6. Otherwise, recompile the binary and rebuild the CRC list of all dependencies again, in preparation for the next compilation cycle.

That’s it! That simple? Well… not really – the reality is a bit more complex since there are many other dependencies that need to be checked. Some of them are:

  1. Did the requested Matlab version of the binary change since the last compilation?
  2. Did the compilation instructions themselves (we have a sort of ‘makefile’) change?

Basically, I implemented a policy that if anything changed, or if the dependency check itself failed, then we don’t take any chances and just compile this binary. Keeping in mind that this dependencies check and file copying is much faster than a Matlab compilation, we save a lot of actual compilation time using this method.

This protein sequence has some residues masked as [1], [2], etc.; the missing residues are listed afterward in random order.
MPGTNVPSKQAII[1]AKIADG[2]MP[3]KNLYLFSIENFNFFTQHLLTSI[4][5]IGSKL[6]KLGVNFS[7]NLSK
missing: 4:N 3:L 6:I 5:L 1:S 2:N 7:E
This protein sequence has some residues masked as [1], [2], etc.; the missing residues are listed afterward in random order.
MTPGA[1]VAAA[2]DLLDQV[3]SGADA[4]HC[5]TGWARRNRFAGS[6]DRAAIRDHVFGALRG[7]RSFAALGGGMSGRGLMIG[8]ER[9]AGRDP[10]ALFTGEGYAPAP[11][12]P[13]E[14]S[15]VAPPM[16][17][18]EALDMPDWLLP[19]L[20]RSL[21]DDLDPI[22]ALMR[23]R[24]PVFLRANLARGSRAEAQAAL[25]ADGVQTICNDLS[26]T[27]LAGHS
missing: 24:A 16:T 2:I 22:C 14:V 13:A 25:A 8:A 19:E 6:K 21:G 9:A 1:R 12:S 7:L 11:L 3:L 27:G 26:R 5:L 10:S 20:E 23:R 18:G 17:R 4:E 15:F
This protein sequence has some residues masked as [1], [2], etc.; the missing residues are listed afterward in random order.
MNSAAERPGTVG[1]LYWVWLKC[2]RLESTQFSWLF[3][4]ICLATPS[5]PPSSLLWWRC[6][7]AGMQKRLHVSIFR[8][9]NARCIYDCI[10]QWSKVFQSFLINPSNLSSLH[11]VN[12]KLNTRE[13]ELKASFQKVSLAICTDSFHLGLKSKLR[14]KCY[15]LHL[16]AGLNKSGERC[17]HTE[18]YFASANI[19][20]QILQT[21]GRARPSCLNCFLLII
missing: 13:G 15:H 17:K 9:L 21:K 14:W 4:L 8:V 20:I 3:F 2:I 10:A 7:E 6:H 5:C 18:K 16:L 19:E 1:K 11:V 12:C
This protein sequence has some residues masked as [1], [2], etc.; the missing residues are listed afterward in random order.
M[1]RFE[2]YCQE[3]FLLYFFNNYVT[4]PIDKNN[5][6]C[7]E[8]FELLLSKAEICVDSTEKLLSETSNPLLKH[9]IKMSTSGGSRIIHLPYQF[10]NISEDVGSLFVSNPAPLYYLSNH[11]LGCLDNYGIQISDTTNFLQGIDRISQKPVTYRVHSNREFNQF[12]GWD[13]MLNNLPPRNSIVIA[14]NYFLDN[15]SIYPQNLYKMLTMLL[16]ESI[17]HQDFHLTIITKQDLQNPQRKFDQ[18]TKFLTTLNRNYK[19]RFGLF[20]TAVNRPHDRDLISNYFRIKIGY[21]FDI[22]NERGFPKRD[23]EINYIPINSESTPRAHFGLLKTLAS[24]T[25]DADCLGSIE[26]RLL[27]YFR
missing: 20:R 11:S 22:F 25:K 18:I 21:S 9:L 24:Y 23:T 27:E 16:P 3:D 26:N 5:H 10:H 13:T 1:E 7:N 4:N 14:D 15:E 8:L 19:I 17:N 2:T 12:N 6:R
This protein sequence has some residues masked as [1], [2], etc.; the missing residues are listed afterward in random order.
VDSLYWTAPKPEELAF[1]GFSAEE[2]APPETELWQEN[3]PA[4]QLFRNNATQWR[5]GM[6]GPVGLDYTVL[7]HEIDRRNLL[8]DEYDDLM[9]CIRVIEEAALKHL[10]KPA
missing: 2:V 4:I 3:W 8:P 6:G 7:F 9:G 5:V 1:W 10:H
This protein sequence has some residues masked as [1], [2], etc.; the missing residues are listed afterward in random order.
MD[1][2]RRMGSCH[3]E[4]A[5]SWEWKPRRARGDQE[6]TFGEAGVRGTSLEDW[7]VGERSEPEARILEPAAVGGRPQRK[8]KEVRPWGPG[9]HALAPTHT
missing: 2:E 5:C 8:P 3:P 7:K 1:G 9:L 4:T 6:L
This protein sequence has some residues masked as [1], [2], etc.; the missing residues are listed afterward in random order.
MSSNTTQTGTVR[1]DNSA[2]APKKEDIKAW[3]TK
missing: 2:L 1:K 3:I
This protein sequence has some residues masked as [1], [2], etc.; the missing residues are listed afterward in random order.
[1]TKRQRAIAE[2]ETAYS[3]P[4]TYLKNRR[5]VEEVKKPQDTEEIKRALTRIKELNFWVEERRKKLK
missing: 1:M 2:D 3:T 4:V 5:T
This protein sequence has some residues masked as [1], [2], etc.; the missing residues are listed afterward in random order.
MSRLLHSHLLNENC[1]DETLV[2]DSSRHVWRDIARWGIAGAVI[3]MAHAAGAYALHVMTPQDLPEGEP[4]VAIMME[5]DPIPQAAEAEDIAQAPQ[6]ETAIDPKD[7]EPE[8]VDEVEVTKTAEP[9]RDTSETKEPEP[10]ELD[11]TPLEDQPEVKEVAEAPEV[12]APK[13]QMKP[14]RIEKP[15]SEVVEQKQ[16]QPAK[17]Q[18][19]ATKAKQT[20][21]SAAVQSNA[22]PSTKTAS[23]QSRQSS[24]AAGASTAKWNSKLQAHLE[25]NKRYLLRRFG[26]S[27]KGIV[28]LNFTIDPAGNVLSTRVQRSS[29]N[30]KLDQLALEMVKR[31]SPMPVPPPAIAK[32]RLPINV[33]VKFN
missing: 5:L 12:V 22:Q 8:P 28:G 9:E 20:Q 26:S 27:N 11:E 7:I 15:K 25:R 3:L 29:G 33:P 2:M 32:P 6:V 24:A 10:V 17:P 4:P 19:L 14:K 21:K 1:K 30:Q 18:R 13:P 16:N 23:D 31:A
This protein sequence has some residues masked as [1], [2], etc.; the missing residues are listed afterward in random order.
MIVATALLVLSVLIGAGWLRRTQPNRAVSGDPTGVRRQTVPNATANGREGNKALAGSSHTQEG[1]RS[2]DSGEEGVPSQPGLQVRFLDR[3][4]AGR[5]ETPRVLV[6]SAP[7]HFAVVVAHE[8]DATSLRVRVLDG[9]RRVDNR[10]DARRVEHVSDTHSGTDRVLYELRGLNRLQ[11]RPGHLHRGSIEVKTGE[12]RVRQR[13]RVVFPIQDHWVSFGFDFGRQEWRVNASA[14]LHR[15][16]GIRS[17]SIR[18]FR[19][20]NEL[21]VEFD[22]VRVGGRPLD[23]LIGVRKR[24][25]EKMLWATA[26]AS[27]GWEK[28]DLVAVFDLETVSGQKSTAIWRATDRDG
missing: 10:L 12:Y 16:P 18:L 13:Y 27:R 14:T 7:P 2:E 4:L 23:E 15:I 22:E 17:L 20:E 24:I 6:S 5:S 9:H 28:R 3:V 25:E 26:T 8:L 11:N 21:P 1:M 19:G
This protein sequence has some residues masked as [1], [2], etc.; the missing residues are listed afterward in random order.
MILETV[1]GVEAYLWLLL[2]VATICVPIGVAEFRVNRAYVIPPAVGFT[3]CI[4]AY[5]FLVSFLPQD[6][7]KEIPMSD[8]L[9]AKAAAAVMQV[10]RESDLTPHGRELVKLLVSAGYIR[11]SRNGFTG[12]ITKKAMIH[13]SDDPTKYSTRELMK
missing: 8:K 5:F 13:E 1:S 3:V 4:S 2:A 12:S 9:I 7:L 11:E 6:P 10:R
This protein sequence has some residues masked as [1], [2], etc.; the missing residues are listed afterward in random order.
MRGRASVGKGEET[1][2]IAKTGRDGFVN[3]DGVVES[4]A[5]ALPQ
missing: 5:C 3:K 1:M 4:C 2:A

Bottom line: Given a software version containing hundreds of compilation instructions to execute and assuming not much has changed in the version (which is often the case), we skip over 90% of compilations altogether and only rebuild what really changed. The result is a version build that takes about half an hour, instead of many hours. Moreover, since the compilation process is working significantly less, we get fewer failures, fewer stuck or crashed mcc processes, and [not less importantly] less maintenance required by me.

Note that in our implementation we rely on the undocumented fact that Matlab binaries are in fact compressed zip archives. If and when a future Matlab release will change the implementation such that the binaries will no longer be zip archives, another way will need to be devised in order to ensure the consistency of the target executable with its dependent source files.